Technological changes are having a profound impact on the way we go about our daily lives. Digital innovations have already changed the way we earn, learn, shop and play. Collectively, as a fourth industrial revolution, they are changing the geography of production and the contours of work. But in the end, social and political actions – in the form of rules, norms and policies – will determine how the future unfolds.
In this respect, the digital revolution has the misfortune of unfolding in a neo-liberal era. Over the last four decades, a mixture of financial chicanery, unrestrained corporate power and economic austerity has shredded the social contract that emerged after the Second World War and replaced it with a different set of rules, norms and policies, at the national, regional and international levels. This has enabled capital – whether tangible or intangible, long-term or short-term, industrial or financial – to escape from regulatory oversight, expand into new areas of profit-making and restrict the influence of policymakers over how business is done.
The digital revolution has the misfortune of unfolding in a neo-liberal era
This agenda has co-opted a vision of an interconnected digital world, free from artificial boundaries to the flow of information, lending a sense of technological euphoria to a belief in its own inevitability and immutability. Big business has responded by turning the mining and processing of data into a rent-seeking cornucopia.
Recent events – beginning with the financial crisis, through the sluggish recovery that has followed, to the fake news and data privacy scandals now grabbing headlines – have forced policymakers to face the inequities and imbalances produced by this agenda. Governments have begun to acknowledge the need to fill regulatory deficits that harm the public, to provide stronger safety nets for those adversely affected by technological progress and to invest in the skills needed for a 21st-century workforce. But so far, actions have spoken more softly than words.
Despite the talk, this is neither a brave nor a new world. The globalization era before 1914 was also one of dramatic technological changes as telegraph cables, railroads and steamships sped up and shrank the world; it was also a world of unchecked monopoly power, financial speculation, booms and busts, and rising inequality. Mark Twain castigated a “Gilded Age” of obscene private wealth, endemic political corruption and widespread social squalor; and, not unlike today’s digital overlords, the railroad entrepreneurs of yesteryear were master manipulators of financial innovations, pricing techniques and political connections that boosted their profits even as they harmed business rivals and the public alike.
As the growing imbalances and tensions of contemporary globalization play out, the multilateral trading system is being stretched to its limit
And much like today, the new communication technologies of the nineteenth century helped capital to reconfigure the global economy. Many commentators wistfully describe this as a “free trade” era, evoking David Ricardo’s idea of comparative advantage to suggest that even technological laggards were better off specializing in what they did best and opening up to international trade. Here was a comforting win–win narrative for a winner-takes-most world, and an article of faith for the globalist cause, which led John Maynard Keynes, in his General Theory, to draw parallels with the Holy Inquisition.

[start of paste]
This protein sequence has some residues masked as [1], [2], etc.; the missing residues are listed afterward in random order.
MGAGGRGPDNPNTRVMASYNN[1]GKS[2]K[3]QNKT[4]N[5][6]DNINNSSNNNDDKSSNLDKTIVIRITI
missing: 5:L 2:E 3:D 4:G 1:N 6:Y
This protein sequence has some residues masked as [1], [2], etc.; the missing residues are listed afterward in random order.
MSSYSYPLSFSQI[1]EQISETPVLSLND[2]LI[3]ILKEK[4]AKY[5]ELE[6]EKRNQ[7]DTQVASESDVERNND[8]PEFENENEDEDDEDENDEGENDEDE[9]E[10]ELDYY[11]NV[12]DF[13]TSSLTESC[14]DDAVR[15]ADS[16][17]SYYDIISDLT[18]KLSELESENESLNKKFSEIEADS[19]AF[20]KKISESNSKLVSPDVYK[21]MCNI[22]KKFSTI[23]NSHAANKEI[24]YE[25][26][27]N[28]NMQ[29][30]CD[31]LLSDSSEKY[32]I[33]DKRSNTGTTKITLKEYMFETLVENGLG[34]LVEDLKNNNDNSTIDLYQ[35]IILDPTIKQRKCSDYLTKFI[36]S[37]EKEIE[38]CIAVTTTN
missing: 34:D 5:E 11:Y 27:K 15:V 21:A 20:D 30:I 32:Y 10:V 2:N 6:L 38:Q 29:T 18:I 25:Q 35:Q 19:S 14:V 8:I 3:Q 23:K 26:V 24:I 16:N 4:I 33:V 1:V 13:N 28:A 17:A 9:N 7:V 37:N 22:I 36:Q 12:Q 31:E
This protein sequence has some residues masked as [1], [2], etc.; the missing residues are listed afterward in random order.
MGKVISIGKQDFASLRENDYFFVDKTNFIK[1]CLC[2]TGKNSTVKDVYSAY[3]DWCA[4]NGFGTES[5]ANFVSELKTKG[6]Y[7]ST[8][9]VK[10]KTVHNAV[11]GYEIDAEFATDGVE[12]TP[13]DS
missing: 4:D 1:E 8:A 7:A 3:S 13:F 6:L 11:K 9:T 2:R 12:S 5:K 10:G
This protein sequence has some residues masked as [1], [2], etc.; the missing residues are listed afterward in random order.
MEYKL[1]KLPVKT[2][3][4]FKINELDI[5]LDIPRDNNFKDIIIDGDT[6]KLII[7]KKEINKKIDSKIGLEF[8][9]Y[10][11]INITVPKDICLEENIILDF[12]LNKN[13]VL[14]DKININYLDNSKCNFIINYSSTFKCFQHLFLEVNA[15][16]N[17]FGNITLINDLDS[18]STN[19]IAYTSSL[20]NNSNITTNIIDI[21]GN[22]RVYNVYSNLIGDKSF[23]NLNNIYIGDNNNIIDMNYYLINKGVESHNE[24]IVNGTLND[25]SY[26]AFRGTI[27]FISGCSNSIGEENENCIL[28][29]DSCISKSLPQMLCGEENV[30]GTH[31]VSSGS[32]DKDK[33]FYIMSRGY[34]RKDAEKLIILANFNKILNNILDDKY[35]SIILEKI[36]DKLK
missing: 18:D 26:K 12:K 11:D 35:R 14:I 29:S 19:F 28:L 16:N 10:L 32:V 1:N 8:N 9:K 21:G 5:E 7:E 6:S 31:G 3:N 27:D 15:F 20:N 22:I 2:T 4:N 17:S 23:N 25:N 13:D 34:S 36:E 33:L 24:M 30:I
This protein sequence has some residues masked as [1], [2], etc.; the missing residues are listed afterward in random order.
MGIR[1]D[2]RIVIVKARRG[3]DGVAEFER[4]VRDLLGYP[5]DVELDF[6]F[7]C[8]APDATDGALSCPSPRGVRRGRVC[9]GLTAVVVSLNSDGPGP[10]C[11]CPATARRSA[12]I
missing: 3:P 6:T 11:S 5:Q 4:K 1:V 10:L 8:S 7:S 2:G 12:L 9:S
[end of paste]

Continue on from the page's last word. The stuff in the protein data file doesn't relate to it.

In reality, international trade in the late 19th century was managed through an unholy mixture of colonial controls in the periphery and rising tariffs in the emerging core, often, as in the case of the United States, pushed to very high levels. But like today, talk of free trade provided a useful cover for the unhindered movement of capital and an accompanying set of rules – the gold standard, repressive labor laws, balanced budgets – that disciplined government spending and kept the costs of doing business in check.
As the growing imbalances and tensions of contemporary globalization play out in an increasingly financialized and digitalized world, the multilateral trading system is being stretched to its limit. Uncomfortable parallels with the 1930s have been quickly drawn. But if there is one lesson to take from the interwar years, it is that talking up free trade against a backdrop of austerity and widespread political mistrust will not hold the center as things fall apart. And simply pledging to leave no one behind while appealing to the goodwill of corporations or the better angels of the super-rich are, at best, hopeful pleas for a more civic world and, at worst, willful attempts to deflect from serious discussion of the real factors driving growing inequality, indebtedness and insecurity.
There is an urgent need to rethink the multilateral system, if the digital age is to deliver on its promise
The response cannot be to retreat into some mythical vision of national exceptionalism, or to sit back and hope that a wave of digital exuberance will wash these problems away. There is, rather, an urgent need to rethink the multilateral system, if the digital age is to deliver on its promise.
In the absence of a progressive narrative and bold leadership, it is no surprise that the interregnum, as Antonio Gramsci would have predicted, is exhibiting disturbing signs of political morbidity. Finding the right narrative will be no easy task. For the moment, we might do best to recall the words of Mary Shelley – whose monstrous creation, Frankenstein, celebrating 200 years this year, has lost none of its power to evoke our fear of and fascination with technological progress – “the beginning is always today.”
Richard Kozul-Wright is the director of the Division on Globalization and Development Strategies at the United Nations Conference on Trade and development UNCTAD
He is the main author of the Trade and Development Report 2018.